July 20, 2017

The Law of Ukraine On the Electricity Market enters into force

On 11 June 2017, the Law of Ukraine On the Electricity Market entered into force. The law is aimed at complying with Ukraine’s obligations under the Treaty establishing the Energy Community and the Association Agreement between Ukraine, of the one part, and the European Union, the European Atomic Energy Community and their Member States, of the other part, and focuses on the implementation of legislative acts of the Energy Community in the energy sphere.

The Law provides for the legal and organizational separation of distribution and transmission of electricity from other activities in compliance with the requirements of the Third Energy Package, which is a prerequisite for economic competition on the electricity market.

In accordance with the recommendations of the Energy Community Secretariat, the Law provides for replacing the Cost Imbalance Allocation Fund with a new mechanism to support feed-in tariff electricity producers.

The Law provides that the entire amount of electricity generated from renewable energy sources shall be procured by a guaranteed buyer. The expenses of the guaranteed buyer associated with such a procurement shall be reimbursed by the transmission system operator. The obligations of the guaranteed buyer may be assigned by the Cabinet of Ministers of Ukraine to any market participant.

Moreover, the Law introduces the liability of the feed-in tariff electricity producers for imbalances (the deviation of the actual volume of delivered electricity from the daily charts of electricity delivery for the following day) and establishes a special procedure for imbalances compensation.

Electricity market organization

The main aim of the Law is to ensure the reliable and safe supply of electricity to consumers, taking into account their interests, minimizing the electricity supply costs by defining the organizational structure and principles of functioning of the electricity market and the basic foundations and prerequisites for its reform at the legislative level.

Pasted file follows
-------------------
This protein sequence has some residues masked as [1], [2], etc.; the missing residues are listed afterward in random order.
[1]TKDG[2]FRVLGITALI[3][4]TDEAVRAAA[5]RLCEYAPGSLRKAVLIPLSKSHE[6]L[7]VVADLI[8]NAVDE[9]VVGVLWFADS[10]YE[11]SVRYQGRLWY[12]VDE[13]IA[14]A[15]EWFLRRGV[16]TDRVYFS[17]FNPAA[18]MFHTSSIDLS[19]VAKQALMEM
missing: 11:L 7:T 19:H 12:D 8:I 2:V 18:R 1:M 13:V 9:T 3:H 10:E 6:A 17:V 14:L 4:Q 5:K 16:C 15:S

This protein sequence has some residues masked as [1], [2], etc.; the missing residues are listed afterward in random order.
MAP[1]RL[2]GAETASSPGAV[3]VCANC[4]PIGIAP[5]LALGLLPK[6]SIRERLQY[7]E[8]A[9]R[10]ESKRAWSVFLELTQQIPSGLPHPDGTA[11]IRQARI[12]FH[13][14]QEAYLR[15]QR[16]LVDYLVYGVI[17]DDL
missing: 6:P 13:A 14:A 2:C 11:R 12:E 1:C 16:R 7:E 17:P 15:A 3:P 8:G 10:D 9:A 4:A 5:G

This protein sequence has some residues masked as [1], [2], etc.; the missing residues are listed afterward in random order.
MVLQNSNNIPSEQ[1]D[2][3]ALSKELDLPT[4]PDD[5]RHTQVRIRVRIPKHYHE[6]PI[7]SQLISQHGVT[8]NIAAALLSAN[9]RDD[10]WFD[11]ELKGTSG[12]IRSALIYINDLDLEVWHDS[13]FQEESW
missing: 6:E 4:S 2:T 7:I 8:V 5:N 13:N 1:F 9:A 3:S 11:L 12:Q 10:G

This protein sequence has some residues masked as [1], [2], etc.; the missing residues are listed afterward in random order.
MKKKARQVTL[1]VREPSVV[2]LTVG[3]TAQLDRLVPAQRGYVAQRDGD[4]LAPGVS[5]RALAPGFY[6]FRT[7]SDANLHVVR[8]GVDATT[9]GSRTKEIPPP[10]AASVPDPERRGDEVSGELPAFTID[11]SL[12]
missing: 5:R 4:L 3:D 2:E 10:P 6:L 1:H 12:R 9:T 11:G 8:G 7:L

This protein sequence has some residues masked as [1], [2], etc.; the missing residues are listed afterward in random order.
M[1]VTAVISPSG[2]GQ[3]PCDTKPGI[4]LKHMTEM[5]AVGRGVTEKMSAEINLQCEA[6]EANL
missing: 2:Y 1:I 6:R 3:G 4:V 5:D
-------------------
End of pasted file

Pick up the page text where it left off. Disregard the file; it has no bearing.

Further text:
The Law provides that the electricity market shall consist of the following parts:

  1. bilateral contracts are contracts between two market participants outside the organized market segment, except for contracts for electricity supply to consumers;
  2. day-ahead market is an electricity market segment where the electricity is traded for the delivery on the day following the day of trading;
  3. intraday market is a market segment where the electricity trading takes place around the clock after closing of the day-ahead-market and during the day of real time delivery of electricity;
  4. balancing market is a market organized by the electricity transmission system operator for the purpose of ensuring sufficient electricity supply capacity necessary for real-time balancing of generation volumes and electricity import and consumption and electricity export, regulation of system restrictions in the united energy system of Ukraine as well as financial regulation of electricity imbalances;
  5. market of ancillary services is a system of relations arising in connection with the purchase of ancillary services by the transmission system operator from the providers of ancillary services;